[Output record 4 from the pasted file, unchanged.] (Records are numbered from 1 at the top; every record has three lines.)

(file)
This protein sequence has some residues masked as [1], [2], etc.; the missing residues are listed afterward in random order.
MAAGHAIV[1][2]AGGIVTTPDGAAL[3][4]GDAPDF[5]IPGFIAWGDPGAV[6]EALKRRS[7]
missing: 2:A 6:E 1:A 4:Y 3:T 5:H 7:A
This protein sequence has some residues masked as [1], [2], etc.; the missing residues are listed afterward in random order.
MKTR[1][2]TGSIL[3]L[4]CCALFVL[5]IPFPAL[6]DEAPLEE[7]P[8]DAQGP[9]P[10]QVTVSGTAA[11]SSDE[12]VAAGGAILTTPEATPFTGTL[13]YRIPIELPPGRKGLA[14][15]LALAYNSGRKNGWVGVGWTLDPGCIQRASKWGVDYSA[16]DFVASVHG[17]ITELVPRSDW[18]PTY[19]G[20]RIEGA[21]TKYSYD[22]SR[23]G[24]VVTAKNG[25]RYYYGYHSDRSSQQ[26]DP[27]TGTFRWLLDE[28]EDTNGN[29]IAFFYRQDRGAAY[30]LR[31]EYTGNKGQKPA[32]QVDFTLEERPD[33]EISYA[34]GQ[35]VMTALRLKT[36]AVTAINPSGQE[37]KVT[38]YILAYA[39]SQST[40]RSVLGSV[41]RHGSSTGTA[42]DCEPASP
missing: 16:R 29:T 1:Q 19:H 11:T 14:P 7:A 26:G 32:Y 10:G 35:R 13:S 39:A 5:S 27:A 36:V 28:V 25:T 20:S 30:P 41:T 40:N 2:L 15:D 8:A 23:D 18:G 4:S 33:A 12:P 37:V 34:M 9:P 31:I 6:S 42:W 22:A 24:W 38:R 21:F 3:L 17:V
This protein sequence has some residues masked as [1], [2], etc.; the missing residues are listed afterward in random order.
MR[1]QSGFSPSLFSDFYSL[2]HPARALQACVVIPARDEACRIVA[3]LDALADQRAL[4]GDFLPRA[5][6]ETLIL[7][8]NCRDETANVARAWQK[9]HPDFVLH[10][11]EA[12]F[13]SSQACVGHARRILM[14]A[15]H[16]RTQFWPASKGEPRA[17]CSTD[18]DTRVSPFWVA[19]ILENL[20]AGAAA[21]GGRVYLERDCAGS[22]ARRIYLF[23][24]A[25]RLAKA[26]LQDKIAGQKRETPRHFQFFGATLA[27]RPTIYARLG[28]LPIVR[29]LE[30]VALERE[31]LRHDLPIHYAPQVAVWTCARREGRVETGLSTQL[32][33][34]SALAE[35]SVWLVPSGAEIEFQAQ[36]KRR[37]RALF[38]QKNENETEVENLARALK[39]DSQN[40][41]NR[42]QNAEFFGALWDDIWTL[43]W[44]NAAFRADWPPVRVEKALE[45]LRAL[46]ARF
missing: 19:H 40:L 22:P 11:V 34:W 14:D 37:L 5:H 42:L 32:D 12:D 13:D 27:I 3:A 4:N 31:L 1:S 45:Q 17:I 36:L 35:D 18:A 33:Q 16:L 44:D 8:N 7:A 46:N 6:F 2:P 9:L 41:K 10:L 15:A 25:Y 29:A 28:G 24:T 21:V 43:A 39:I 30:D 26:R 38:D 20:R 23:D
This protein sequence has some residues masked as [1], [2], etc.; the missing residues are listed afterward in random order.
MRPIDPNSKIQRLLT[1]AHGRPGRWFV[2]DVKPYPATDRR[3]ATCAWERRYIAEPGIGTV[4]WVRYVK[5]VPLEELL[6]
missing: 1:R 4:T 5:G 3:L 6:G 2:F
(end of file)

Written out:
This protein sequence has some residues masked as [1], [2], etc.; the missing residues are listed afterward in random order.
MRPIDPNSKIQRLLT[1]AHGRPGRWFV[2]DVKPYPATDRR[3]ATCAWERRYIAEPGIGTV[4]WVRYVK[5]VPLEELL[6]
missing: 1:R 4:T 5:G 3:L 6:G 2:F